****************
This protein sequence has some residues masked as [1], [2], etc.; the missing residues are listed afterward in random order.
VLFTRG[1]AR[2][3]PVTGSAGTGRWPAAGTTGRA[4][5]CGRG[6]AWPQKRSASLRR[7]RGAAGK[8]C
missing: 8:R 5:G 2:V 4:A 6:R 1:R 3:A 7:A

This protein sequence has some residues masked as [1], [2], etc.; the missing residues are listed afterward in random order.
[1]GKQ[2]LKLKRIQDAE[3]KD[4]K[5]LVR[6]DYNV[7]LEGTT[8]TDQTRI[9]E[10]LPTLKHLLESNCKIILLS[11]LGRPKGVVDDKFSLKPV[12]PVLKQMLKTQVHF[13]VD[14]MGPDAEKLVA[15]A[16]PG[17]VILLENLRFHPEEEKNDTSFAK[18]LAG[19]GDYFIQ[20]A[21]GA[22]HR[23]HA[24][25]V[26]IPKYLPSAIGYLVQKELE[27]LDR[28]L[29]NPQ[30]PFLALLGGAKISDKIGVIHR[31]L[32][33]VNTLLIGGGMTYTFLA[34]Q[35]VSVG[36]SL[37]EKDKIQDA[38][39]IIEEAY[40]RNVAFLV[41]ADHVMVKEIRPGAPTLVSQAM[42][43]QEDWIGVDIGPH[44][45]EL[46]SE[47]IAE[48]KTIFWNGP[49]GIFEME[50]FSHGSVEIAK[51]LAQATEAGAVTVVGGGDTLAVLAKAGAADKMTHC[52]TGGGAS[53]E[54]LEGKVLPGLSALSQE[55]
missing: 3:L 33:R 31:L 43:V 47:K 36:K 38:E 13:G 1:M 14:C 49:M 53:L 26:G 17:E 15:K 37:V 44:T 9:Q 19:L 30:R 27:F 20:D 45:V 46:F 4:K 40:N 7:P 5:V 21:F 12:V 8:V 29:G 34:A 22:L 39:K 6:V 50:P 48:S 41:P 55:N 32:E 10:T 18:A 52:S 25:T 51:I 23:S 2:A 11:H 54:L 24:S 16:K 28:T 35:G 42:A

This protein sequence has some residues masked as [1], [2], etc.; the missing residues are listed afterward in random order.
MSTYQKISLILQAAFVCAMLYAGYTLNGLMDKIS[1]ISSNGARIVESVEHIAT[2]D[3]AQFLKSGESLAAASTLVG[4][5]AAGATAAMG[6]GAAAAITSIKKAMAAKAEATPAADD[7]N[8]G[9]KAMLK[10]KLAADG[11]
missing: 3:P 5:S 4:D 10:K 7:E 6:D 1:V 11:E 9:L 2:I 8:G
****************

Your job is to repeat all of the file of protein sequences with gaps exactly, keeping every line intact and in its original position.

This protein sequence has some residues masked as [1], [2], etc.; the missing residues are listed afterward in random order.
VLFTRG[1]AR[2][3]PVTGSAGTGRWPAAGTTGRA[4][5]CGRG[6]AWPQKRSASLRR[7]RGAAGK[8]C
missing: 8:R 5:G 2:V 4:A 6:R 1:R 3:A 7:A

This protein sequence has some residues masked as [1], [2], etc.; the missing residues are listed afterward in random order.
[1]GKQ[2]LKLKRIQDAE[3]KD[4]K[5]LVR[6]DYNV[7]LEGTT[8]TDQTRI[9]E[10]LPTLKHLLESNCKIILLS[11]LGRPKGVVDDKFSLKPV[12]PVLKQMLKTQVHF[13]VD[14]MGPDAEKLVA[15]A[16]PG[17]VILLENLRFHPEEEKNDTSFAK[18]LAG[19]GDYFIQ[20]A[21]GA[22]HR[23]HA[24][25]V[26]IPKYLPSAIGYLVQKELE[27]LDR[28]L[29]NPQ[30]PFLALLGGAKISDKIGVIHR[31]L[32][33]VNTLLIGGGMTYTFLA[34]Q[35]VSVG[36]SL[37]EKDKIQDA[38][39]IIEEAY[40]RNVAFLV[41]ADHVMVKEIRPGAPTLVSQAM[42][43]QEDWIGVDIGPH[44][45]EL[46]SE[47]IAE[48]KTIFWNGP[49]GIFEME[50]FSHGSVEIAK[51]LAQATEAGAVTVVGGGDTLAVLAKAGAADKMTHC[52]TGGGAS[53]E[54]LEGKVLPGLSALSQE[55]
missing: 3:L 33:R 31:L 43:V 47:K 36:K 38:E 13:G 1:M 14:C 49:M 53:L 26:G 17:E 15:K 37:V 44:T 9:Q 19:L 30:R 27:F 20:D 45:V 46:F 4:K 40:N 7:P 5:V 21:F 12:V 8:V 29:G 34:A 22:L 39:K 6:V 50:P 48:S 41:P 55:N 32:E 10:T 18:A 52:S 25:T 51:I 23:S 2:A 11:H 54:L 24:S 16:K 28:T 35:G 42:A

This protein sequence has some residues masked as [1], [2], etc.; the missing residues are listed afterward in random order.
MSTYQKISLILQAAFVCAMLYAGYTLNGLMDKIS[1]ISSNGARIVESVEHIAT[2]D[3]AQFLKSGESLAAASTLVG[4][5]AAGATAAMG[6]GAAAAITSIKKAMAAKAEATPAADD[7]N[8]G[9]KAMLK[10]KLAADG[11]
missing: 3:P 5:S 4:D 10:K 7:E 6:D 1:V 11:E 9:L 2:I 8:G